My husband, nine-month old daughter and I have been travelling around for nine weeks all told this summer. We have camped, stayed in hotels and cabins and for one week, with family. Here are some of the top things we have done to stretch our budget as far as possible:
- Pack your own food
Accommodation and food are generally your greatest daily expenses when travelling. When you’re camping, it’s easy for food to take over as your biggest outgoing. Fortunately, with a bit of planning and initial outlay, you can curtail your food budget and have a cheap holiday without living off finger food.
- Pack a basket that never gets unpacked
A quick way to spend unnecessary money on holiday is by forgetting things at home. A new toothbrush, a bottle opener, salt and pepper and converter plugs will all quickly empty your wallet. By having a ‘holiday box’ where you can keep everything together until you need it, you’ll save yourself a fortune, and be ready to go at a moment’s notice too.
We have a large trunk that holds all our outdoor equipment, packed and ready for the next trip. The picnic basket has dried herbs and salt and pepper, all our cutlery/crockery and the rest of our camping kitchen.
We also have a toiletry bag that holds all our travel sized toiletries as well as dedicated toothbrushes. Of course, after each trip these items need to be replenished, but that is simple enough to do. (This is also a great use for all those samples and mini sized beauty products.)
- Five litre water
Buying one 5l bottle of water for each day you will be away will work out much cheaper than buying individual bottles of water. We use reusable water bottles and fill them from our 5l. Whereas the big bottle will cost you around Â£1, a one-litre might cost more than half of that, and a 500ml could cost more, so investing in a good reusable bottle is a great idea. On a hot day for a family of two to five people that could easily amount to Â£20 or more on water or soft drinks.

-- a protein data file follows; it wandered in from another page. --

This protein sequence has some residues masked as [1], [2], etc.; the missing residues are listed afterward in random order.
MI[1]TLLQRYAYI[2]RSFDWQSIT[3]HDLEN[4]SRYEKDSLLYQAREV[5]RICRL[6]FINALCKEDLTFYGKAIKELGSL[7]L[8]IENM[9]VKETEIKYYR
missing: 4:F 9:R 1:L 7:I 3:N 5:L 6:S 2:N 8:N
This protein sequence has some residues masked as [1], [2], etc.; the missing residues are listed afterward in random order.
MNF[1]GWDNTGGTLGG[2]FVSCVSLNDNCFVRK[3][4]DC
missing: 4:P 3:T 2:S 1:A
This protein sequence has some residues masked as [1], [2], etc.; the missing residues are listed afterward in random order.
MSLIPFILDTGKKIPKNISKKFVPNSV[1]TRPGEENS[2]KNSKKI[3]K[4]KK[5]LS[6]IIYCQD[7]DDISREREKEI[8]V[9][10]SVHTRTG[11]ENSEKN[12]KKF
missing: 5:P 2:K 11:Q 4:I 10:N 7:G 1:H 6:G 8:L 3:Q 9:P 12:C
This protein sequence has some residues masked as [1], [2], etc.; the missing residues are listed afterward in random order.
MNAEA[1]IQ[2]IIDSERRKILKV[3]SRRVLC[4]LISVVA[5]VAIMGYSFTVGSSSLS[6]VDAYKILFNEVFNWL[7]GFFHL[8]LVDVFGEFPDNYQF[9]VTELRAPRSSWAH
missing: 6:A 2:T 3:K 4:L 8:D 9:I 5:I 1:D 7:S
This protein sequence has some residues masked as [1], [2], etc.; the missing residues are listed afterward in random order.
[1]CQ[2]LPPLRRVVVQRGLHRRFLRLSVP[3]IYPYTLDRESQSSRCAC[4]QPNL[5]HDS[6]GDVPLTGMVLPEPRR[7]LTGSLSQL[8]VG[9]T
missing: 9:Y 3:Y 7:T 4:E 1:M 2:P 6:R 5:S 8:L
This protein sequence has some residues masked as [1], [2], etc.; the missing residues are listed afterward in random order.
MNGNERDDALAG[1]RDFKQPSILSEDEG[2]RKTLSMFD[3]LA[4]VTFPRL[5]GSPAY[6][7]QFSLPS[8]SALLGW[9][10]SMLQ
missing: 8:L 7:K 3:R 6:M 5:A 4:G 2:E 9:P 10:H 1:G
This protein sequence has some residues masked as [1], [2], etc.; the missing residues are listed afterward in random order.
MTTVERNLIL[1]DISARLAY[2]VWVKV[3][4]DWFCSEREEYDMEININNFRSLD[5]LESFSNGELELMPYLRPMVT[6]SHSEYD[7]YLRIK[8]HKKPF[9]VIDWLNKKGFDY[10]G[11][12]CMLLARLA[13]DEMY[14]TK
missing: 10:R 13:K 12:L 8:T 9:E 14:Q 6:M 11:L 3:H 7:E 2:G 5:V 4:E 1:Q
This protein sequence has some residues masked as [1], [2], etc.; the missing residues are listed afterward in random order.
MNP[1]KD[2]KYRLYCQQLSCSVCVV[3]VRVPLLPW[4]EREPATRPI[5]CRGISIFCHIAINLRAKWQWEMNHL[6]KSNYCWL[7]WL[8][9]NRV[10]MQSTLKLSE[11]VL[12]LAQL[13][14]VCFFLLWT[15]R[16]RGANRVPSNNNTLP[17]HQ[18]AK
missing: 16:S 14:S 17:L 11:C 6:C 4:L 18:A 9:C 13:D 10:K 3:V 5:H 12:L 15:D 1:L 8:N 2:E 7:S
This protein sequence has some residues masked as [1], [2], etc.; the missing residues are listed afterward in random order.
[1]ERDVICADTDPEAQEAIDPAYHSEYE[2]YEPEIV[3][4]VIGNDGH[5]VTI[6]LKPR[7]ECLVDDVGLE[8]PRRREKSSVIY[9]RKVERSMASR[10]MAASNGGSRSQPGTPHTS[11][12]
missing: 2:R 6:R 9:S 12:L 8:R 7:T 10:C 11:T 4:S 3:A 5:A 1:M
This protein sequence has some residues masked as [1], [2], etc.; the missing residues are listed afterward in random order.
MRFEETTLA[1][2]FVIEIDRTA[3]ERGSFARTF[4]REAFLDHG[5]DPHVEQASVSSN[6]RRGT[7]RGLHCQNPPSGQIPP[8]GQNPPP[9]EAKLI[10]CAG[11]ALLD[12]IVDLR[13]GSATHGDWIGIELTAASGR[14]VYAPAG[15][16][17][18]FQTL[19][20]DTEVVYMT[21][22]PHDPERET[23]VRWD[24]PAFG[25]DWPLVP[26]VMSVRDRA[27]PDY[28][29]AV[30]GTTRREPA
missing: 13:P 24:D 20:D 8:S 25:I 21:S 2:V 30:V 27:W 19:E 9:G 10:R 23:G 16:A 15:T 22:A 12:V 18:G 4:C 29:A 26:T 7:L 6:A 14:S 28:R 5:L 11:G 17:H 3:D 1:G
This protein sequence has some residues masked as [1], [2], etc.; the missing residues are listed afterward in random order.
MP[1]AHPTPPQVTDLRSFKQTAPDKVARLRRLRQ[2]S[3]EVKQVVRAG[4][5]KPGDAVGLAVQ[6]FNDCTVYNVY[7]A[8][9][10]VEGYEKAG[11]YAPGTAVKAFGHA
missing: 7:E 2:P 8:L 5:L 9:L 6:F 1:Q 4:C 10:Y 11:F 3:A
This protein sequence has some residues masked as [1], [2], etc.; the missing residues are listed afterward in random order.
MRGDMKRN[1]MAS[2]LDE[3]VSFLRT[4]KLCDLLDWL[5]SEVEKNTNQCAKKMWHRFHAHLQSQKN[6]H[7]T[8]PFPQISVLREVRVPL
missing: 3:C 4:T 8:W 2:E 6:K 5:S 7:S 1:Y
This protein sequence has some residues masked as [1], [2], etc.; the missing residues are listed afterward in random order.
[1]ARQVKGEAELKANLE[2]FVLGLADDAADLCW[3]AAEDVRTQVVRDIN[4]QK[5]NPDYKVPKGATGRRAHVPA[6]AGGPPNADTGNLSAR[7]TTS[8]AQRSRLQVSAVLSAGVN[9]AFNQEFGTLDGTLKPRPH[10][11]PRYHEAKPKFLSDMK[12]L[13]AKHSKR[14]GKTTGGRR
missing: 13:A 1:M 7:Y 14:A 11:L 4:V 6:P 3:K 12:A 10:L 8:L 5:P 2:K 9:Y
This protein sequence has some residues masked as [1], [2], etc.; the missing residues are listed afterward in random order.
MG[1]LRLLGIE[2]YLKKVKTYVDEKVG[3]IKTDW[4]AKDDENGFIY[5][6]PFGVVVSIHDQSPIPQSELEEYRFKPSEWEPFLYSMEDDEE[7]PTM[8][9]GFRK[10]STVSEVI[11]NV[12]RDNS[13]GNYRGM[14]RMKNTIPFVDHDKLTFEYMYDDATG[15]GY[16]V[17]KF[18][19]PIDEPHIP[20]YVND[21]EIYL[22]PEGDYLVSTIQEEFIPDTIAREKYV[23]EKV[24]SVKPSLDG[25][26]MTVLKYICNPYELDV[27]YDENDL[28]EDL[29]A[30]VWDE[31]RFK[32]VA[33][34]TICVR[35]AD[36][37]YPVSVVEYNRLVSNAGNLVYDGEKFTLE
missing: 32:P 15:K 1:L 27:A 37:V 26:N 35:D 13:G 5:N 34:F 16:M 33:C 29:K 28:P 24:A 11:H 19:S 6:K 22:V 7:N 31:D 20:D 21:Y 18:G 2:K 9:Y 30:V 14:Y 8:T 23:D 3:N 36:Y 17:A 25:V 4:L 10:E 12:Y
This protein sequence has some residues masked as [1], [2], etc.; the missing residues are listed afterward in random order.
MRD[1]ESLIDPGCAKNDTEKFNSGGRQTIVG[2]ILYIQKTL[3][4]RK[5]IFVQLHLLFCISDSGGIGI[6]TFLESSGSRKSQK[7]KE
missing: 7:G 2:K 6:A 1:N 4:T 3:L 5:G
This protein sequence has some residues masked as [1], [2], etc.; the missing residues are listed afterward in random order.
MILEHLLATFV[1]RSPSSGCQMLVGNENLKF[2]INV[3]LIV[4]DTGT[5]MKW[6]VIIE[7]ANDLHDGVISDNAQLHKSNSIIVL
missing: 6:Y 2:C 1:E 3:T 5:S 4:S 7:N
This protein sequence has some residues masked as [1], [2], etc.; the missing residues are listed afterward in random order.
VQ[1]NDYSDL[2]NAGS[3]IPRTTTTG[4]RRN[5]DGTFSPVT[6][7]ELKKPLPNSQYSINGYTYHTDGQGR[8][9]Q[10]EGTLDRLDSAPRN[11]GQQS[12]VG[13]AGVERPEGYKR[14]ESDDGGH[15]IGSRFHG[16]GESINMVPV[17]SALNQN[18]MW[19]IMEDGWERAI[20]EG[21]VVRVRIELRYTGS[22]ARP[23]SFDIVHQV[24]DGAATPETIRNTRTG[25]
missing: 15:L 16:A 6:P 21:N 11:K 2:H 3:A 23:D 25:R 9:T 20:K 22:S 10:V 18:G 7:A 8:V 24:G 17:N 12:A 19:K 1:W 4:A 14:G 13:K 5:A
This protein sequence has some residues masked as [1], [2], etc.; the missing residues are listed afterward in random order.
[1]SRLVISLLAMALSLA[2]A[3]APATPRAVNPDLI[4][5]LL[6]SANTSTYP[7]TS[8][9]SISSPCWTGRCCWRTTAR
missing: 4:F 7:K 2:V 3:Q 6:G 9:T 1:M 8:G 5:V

Fresh produce markets, farm shops, and farm houses are great places to buy fresh, local, and cheap food. Be aware though â€“ if it’s the Realto Market in Venice or Borough Market in London it’s a tourist attraction all on its own and the supermarket will be cheaper.
- Community rooms
Many camp sites and guest houses have a communal room where you can find information on the local area, watch TV, play pool or darts or games and other free activities for children.
- Bring a book or two
Also, most sites have a bring-and-share book library. You bring your book, read it and swap it for a different one. You can leave with the different one, and leave it at the next site, and so on. That way you can read to your heart’s content, and not spend any money on books.
- Travel out of season
Everyone knows this one, really, but it’s not always possible with children. Even so, a two day getaway can be as refreshing as a six week cruise. Heading to unusual destinations could save you a pretty penny and being away from the masses is certainly much more relaxing too.
- Book in advance or last minute
Another well known fact, but often missed. We’ve spent nine weeks travelling this summer, and have often not actually known where we would end up in the evening. Upon deciding we were stopping where we are, we’d check laterooms.com or hotels.com for available hotels. As a result we’ve spent our non-camping days in four and five star hotels at around a third of their regular prices.
If you do have a bit more time on your hands though, and don’t have specific requirements such as Wi-Fi in the room or an ocean view, it’s often cheaper to walk around and see what’s available. As an example, we booked a 4* hotel in Austria for Â£80 as we had specific requirements for those dates. Upon arrival we found that the 3* hotel next door had rooms for â‚¬40 a night â€“ a more than half price saving if we had been able to be flexible.
- Leave your mobile off/at home (if travelling abroad)
This is where I fall flat. I am an addict and if I can’t get online, I’ll use my phone. I love sending little bloggy updates, and I love sending tweets, and often send picture messages to my family â€“ and return home to 3-figure phone bills. Unless your phone has Wi-Fi, leave it at home or put it off and in the bottom of your bag. Truth be told, you’ll have a more relaxing time with the screen break, your family will feel you’ve been more present than usual and you’ll save yourself a lot of money in roaming data charges.
- Coffee and free Wi-Fi
On that note though, there’s always an alternative. Although internet cafÃ©s are nowhere near as popular as they were in years gone by, there are still a few around. However, many coffee shops and bars offer free Wi-Fi if you’re sitting there. So rather than buying drinks and using your phone or an internet cafe, you can use your Wi-Fi enable phone or laptop. Most places don’t mind how long you stay, as long as you buy something.
Do you have any favourite budget saving ideas for your travels? Please leave them as a comment below!